To the Unnamed Artist: Lace

While lace has been produced by home sewers at least since the Middle Ages, demand in the late 16th century became so large that female professional lacemakers and lacemaking schools became common. Unfortunately, lace, as an accent piece or as the material from which garments were made, tends to erase the identity of these craftspeople. Design houses like House of Worth and Givenchy are not remembered for their individual seamstresses, embroiderers, or lacemakers, but I remember thinking while watching the documentary Dior and I, "There's a lot of women working in this atelier." However, it is Raf Simons or Christian Dior who are remembered and credited as artists and designers.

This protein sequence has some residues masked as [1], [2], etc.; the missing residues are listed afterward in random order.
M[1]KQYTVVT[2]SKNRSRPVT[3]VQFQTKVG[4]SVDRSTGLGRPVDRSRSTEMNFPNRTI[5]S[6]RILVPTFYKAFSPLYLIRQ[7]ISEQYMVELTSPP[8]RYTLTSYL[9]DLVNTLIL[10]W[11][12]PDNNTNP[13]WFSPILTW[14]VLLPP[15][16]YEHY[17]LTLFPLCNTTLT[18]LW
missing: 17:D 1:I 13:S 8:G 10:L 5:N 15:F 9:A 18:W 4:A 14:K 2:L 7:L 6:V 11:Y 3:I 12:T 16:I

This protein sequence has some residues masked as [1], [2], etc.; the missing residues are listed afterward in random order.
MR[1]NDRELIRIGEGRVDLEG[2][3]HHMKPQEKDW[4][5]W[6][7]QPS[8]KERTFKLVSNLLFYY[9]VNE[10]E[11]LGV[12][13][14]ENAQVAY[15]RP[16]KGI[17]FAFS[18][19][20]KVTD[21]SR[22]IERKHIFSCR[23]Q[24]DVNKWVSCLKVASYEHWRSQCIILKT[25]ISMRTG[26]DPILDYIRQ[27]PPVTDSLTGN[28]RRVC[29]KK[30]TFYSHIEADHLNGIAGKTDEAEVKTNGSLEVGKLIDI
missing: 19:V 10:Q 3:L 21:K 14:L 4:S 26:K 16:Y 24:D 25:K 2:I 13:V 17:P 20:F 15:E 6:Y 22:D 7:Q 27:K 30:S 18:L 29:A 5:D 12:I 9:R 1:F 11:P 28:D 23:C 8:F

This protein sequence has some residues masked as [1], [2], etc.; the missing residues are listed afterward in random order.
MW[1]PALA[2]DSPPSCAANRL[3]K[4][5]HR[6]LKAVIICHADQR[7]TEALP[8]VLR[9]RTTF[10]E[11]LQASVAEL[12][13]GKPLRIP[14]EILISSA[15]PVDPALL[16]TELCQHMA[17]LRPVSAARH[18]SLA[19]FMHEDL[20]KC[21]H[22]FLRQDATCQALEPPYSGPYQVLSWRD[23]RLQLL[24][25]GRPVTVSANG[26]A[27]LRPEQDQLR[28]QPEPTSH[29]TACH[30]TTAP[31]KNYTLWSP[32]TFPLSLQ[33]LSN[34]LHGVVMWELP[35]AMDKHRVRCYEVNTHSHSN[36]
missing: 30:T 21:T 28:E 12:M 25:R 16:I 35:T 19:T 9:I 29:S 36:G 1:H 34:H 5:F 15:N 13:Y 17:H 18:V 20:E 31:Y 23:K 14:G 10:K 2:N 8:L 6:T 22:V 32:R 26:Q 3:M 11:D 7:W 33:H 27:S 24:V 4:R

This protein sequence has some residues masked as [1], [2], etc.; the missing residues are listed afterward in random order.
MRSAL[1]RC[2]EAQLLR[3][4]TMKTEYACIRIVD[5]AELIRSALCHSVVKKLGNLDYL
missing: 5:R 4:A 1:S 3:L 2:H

If you look at lace in museum collections like The Met or the V&A, you will see much of them credited to "Unknown," but thousands of pieces of beautiful and painstakingly intricate pieces of lace owe their existence to women, both professional and amateur, who wielded an extraordinary talent.

clockwise from left
1. House of Worth Gown, 1902, The Met
2. Parasol, 1870-1880, V&A
Flounce, c. 1860, V&A
4. A Brackley Lacemaker, "Lacemaking", Northamptonshire Heritage
5. Fan Leaf, mid-1880s, SFO Museum

Photo Gallery of "A Brief History of Lace" from The Guardian


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